Theory and starting point

Starting point

The starting point of the project is the work of two previous students ( that studied a model for the relevation of undergound metal, which gives a basis for the development of the actual sensor. In particular they studied the electromagnetic wave reflected by the buried metal following the transmission of another electromagnetic wave. Our work focuses on the presentation, the transmission and localization of the data collected with this radar.

GPS Signal

The Global Positioning System (GPS) is a satellite-based radionavigation system owned by the United States government and operated by the United States Space Force. It is one of the global navigation satellite systems (GNSS) that provides geolocation and time information to a GPS receiver anywhere on or near the Earth where there is an unobstructed line of sight to four or more GPS satellites.

The way that the GPS finds his location is based on the principle of triangulation. Triangulation is a surveying method that measures the angles in a triangle formed by three survey control points. Using trigonometry and the measured length of just one side, the other distances in the triangle are calculated. Now if both positions of the other two are at known coordinates (which they are know because they are the satellites), we can determine the exact location of the GPS based upon those measurements. In reality, In order to determine your position, including your altitude, you actually need a minimum of four satellites:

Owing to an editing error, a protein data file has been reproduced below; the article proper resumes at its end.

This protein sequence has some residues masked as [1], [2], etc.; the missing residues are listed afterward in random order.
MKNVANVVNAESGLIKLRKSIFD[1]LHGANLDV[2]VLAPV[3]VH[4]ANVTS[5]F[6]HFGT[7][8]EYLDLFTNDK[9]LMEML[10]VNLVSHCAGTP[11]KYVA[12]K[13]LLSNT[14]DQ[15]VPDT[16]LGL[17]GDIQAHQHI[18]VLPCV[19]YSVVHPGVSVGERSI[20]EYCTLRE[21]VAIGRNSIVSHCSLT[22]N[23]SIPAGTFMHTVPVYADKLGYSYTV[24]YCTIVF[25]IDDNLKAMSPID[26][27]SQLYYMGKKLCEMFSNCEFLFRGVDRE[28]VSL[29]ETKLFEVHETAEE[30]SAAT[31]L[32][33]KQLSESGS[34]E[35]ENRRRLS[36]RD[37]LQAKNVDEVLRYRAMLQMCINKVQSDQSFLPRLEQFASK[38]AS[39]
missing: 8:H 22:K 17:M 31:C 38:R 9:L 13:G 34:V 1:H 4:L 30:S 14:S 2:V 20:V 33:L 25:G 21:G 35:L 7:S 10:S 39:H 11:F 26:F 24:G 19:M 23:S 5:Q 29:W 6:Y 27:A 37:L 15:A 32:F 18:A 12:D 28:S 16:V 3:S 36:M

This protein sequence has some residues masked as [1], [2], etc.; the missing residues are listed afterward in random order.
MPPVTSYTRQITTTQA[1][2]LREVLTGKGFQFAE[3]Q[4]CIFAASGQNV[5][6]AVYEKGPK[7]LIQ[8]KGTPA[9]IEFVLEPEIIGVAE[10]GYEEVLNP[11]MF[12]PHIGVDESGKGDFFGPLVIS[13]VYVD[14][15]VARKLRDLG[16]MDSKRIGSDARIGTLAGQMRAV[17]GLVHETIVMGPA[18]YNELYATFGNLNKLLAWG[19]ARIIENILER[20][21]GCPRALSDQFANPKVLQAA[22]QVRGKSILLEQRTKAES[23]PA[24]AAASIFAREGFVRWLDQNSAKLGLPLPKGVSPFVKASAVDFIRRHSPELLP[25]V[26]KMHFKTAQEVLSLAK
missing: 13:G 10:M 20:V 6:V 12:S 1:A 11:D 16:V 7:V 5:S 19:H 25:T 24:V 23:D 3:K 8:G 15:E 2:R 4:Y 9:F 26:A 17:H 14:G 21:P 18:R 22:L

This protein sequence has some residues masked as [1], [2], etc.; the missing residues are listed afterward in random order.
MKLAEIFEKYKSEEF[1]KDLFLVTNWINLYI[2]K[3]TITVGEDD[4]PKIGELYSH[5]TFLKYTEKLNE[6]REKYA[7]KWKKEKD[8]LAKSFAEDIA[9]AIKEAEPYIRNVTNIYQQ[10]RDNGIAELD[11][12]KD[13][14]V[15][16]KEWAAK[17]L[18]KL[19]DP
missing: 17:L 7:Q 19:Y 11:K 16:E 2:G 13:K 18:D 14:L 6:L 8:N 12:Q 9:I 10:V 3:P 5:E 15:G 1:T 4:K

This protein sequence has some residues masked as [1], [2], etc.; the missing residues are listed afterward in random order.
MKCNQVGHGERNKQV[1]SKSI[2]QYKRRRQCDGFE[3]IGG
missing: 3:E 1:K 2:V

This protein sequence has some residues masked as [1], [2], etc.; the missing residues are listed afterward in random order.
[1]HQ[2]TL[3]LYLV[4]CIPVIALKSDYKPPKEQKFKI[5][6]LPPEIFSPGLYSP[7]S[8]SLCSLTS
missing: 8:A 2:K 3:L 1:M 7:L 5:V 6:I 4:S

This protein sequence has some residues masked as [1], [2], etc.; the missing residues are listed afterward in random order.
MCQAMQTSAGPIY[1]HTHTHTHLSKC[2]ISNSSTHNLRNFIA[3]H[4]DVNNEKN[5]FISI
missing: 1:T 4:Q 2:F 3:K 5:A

• Three satellites determine the X, Y, and Z coordinates.
  • The fourth one serves as a time reference.

Satellites send time and position information, and the data from multiple satellites are used to determine the location in three dimensions, as well as exact time. GPS modules do most of the hard work, extracting strings of data from multiple satellites, decoding it, and formatting the results into text strings. The format of these messages can vary, but most modules use the NMEA 0183 standard. This is a comma-delimited text format that consists of rows of data referred to as “sentences”. The sentences are provided with an identifier, which itself consists of character patterns, allowing for several dozen string formats. Here are some examples:

  • $GPBOD – Bearing, origin to destination
  • $GPBWC – Bearing and distance to waypoint, great circle
  • $GPGGA – Global Positioning System Fix Data
  • $GPGLL – Geographic position, latitude / longitude
  • $GPGSA – GPS DOP and active satellites
  • $GPGSV – GPS Satellites in view
  • $GPHDT – Heading, True
  • $GPR00 – List of waypoints in currently active route
  • $GPRMA – Recommended minimum specific Loran-C data
  • $GPRMB – Recommended minimum navigation info
  • $GPRMC – Recommended minimum specific GPS/Transit data
  • $GPRTE – Routes
  • $GPTRF – Transit Fix Data
  • $GPSTN – Multiple Data ID
  • $GPVBW – Dual Ground / Water Speed
  • $GPVTG – Track made good and ground speed
  • $GPWPL – Waypoint location
  • $GPXTE – Cross-track error, Measured
  • $GPZDA – Date & Time

Polytechnic department of engineering and architecture

Università degli Studi di Udine